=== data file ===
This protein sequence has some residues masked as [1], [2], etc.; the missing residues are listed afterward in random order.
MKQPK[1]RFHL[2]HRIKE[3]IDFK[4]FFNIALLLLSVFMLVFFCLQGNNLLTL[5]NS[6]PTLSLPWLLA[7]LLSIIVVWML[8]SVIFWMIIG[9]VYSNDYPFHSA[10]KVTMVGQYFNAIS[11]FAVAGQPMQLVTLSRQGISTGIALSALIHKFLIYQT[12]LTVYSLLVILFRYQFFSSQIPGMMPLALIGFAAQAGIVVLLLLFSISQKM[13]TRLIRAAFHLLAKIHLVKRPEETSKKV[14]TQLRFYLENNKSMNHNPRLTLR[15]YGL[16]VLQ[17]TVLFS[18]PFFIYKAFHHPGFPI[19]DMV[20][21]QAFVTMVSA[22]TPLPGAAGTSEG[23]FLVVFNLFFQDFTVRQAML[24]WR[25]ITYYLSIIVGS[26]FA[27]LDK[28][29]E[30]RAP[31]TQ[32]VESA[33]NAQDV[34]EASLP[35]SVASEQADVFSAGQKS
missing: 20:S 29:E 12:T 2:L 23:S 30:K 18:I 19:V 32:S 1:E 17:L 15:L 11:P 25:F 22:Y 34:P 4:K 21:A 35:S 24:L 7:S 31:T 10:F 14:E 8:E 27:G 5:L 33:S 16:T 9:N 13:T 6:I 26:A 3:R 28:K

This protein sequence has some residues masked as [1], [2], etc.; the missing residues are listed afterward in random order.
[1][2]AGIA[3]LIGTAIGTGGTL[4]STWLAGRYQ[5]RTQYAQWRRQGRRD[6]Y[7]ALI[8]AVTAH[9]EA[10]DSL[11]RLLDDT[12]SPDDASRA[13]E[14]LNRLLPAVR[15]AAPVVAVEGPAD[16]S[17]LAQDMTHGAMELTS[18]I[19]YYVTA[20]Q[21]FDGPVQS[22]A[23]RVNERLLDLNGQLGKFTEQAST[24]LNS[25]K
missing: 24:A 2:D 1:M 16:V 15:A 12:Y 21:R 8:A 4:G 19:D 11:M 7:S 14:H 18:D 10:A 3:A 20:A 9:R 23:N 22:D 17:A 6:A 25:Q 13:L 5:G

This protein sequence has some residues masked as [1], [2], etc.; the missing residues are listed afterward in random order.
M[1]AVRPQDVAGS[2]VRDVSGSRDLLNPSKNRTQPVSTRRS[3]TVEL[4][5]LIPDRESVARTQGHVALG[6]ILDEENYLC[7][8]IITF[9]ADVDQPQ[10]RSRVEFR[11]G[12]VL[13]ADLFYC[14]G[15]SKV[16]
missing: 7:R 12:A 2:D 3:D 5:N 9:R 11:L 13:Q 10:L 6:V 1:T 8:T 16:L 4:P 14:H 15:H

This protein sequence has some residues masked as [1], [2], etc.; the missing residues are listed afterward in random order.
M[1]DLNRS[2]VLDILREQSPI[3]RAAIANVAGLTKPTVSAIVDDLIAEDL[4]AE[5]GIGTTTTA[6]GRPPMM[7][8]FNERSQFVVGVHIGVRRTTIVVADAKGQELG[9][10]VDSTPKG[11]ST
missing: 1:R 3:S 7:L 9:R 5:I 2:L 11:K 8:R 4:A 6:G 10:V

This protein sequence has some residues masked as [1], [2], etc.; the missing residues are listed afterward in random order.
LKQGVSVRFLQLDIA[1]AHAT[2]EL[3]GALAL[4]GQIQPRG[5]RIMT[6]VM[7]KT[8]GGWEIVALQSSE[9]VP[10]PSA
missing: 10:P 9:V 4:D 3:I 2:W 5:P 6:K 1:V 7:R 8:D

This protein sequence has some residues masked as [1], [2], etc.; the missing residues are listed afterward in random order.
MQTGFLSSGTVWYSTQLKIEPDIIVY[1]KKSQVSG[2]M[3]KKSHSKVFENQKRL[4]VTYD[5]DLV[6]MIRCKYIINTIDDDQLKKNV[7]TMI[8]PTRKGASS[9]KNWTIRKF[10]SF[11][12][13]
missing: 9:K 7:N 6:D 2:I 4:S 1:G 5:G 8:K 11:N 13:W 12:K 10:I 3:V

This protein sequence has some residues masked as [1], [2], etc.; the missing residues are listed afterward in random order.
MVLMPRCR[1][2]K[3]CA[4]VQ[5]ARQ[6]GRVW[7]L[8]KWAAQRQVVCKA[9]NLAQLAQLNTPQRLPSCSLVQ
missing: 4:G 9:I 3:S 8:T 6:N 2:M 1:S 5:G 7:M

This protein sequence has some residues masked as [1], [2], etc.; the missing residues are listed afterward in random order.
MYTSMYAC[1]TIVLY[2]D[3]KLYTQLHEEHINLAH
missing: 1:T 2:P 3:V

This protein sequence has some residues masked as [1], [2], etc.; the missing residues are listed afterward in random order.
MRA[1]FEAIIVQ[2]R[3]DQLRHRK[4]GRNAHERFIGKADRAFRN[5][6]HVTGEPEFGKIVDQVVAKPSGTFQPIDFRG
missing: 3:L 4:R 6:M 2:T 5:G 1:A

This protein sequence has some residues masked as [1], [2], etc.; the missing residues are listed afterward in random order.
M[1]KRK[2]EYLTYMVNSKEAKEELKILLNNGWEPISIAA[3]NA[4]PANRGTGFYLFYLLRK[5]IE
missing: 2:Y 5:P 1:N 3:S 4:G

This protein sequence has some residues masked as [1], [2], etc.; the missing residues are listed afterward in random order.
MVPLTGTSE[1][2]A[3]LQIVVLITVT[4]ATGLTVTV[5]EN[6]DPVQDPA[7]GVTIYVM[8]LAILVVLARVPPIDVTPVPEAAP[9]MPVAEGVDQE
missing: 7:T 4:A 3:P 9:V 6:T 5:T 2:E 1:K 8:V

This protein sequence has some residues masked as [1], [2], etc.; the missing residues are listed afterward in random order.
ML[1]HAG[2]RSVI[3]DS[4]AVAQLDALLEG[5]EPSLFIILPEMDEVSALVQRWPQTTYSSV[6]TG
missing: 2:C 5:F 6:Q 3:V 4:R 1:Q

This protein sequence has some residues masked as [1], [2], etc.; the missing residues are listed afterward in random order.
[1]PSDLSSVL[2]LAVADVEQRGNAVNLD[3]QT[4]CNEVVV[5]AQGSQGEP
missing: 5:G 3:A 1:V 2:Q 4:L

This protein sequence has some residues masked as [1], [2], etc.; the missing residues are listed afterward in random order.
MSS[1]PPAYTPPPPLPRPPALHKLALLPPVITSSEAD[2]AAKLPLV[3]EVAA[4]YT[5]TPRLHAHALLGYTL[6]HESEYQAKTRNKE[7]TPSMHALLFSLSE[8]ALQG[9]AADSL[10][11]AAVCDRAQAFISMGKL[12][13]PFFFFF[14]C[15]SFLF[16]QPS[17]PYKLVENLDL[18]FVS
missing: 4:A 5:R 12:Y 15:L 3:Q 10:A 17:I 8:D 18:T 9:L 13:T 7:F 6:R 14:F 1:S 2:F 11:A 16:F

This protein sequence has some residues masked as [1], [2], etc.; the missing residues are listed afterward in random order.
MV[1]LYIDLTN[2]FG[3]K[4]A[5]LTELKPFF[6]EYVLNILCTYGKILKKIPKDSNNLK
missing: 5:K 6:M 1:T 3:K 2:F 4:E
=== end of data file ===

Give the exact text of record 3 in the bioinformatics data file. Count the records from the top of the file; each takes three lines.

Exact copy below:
This protein sequence has some residues masked as [1], [2], etc.; the missing residues are listed afterward in random order.
M[1]AVRPQDVAGS[2]VRDVSGSRDLLNPSKNRTQPVSTRRS[3]TVEL[4][5]LIPDRESVARTQGHVALG[6]ILDEENYLC[7][8]IITF[9]ADVDQPQ[10]RSRVEFR[11]G[12]VL[13]ADLFYC[14]G[15]SKV[16]
missing: 7:R 12:A 2:D 3:D 5:N 9:R 11:L 13:Q 10:L 6:V 1:T 8:T 16:L 4:P 14:H 15:H